Biotechnology and genetic engineering made it possible for the plants to develop having an ability to resist infections like fungal infection viral infection bacterial infection tomato and pests. Doing this so will not only improve the end but also generate stay healthy crop free from infections for the consumption by animals and human beings.  The resistance can be developed against some fungal diseases such as brown rust of wheat, red rot of sugarcane and late blight of potato. In addition, some of the bacterial infections like black rot of crucifers and viral diseases like tobacco mosaic, turnip mosaic, etc can also be controlled. The methodology followed in breeding for disease resistance is same as explained above under the heading Common steps involved in hybridization. Some of the examples of disease-resistant crop varieties developed by hybridization are Wheat, Cauliflower and Chilli.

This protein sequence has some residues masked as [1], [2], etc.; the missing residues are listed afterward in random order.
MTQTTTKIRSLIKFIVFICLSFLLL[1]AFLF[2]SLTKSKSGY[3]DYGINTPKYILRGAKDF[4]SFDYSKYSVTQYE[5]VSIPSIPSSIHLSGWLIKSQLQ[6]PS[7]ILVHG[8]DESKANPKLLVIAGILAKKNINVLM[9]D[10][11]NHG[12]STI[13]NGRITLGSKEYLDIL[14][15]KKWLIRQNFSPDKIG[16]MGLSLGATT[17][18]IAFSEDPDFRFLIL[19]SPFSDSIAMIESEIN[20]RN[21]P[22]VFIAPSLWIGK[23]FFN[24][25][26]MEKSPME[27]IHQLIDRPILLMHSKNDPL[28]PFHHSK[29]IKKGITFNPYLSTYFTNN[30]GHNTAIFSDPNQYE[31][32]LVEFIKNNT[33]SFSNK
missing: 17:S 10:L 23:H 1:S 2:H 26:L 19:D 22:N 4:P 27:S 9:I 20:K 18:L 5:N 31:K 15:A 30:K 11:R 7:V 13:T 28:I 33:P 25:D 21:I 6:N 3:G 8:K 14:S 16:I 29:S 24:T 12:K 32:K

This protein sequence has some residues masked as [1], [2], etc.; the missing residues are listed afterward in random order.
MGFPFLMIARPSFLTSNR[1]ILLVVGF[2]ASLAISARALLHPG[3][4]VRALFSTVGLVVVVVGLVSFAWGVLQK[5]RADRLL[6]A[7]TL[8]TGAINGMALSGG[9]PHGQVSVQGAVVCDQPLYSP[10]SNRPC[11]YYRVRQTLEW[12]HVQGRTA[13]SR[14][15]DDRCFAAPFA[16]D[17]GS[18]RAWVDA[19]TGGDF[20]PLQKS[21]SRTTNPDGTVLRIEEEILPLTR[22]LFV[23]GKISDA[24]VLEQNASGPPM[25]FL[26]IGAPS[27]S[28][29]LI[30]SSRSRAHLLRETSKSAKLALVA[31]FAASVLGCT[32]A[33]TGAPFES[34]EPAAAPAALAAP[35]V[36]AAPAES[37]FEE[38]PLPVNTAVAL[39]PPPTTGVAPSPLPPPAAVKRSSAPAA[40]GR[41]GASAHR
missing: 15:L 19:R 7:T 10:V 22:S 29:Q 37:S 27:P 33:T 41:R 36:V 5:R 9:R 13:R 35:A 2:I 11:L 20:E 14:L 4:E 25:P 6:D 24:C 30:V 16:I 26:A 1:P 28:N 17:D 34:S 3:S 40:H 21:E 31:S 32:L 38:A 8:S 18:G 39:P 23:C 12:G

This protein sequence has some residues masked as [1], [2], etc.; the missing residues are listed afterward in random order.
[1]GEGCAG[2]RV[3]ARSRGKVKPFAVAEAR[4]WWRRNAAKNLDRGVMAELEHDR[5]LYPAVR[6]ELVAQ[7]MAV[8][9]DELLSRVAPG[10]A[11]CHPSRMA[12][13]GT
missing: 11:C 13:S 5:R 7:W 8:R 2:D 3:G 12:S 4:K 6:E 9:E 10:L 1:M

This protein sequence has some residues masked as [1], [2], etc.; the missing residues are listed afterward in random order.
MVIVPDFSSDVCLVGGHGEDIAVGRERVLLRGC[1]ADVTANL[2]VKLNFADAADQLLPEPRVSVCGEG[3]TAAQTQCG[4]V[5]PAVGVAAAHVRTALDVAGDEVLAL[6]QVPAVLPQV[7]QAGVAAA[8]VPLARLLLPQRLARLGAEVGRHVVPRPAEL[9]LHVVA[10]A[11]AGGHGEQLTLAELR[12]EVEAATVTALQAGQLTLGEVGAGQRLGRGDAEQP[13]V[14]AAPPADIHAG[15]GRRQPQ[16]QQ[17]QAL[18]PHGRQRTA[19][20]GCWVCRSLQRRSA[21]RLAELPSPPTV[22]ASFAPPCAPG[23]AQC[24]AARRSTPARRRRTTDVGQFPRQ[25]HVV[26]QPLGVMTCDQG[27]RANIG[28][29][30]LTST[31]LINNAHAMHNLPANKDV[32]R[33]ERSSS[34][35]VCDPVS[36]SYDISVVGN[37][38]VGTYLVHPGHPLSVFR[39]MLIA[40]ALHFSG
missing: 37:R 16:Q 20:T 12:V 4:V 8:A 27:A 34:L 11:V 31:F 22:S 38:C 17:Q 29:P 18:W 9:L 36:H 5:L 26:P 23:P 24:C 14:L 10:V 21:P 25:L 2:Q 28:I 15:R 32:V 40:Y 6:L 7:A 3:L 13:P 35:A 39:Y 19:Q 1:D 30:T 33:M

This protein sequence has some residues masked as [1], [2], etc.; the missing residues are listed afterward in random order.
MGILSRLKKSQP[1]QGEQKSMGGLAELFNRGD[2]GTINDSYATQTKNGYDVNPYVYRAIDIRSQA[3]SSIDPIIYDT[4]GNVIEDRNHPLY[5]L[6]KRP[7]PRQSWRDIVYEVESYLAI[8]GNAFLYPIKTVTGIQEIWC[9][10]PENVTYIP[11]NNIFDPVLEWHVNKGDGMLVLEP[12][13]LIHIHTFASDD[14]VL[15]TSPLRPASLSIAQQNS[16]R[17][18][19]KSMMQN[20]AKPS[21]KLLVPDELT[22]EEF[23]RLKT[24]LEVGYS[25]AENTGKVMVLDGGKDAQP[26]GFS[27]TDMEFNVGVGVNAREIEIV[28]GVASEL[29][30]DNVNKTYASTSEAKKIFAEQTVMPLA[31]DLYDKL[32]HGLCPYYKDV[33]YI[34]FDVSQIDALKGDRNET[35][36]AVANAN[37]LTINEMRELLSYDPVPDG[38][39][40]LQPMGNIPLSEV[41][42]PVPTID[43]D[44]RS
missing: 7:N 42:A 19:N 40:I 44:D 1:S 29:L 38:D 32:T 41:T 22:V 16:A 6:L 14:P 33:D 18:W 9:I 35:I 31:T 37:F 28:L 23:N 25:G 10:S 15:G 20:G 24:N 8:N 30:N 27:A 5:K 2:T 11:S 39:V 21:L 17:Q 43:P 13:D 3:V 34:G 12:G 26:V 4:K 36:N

Concept of polyploidy in Crop Improvement (Polyploidy Breeding)

Polyploidy organisms are those with more than two sets of chromosomes or genomes. Some of the polyploidy crops are wheat, bananas, cotton, potatoes, sugarcane and tobacco. Polyploidy is the result of the failure of chromosomes to separate at the time of anaphase ( non-disjunction). Nevertheless, it can also happen due to the failure to form a spindle that assist in the exchange of nuclear material to opposite poles of cells. Polyploidy can be triploid (3n), tetraploid (4n), petaloid (5n) or even beyoned this. Polyploids with odd-numbered genomes such as triploids and pentapolis are sexually sterile because the odd-numbered chromosomes do not undergo synapsis. Therefore, the resulting polyploidy can be subjected to propagation by vegetative methods as seen in banana and Pineapple.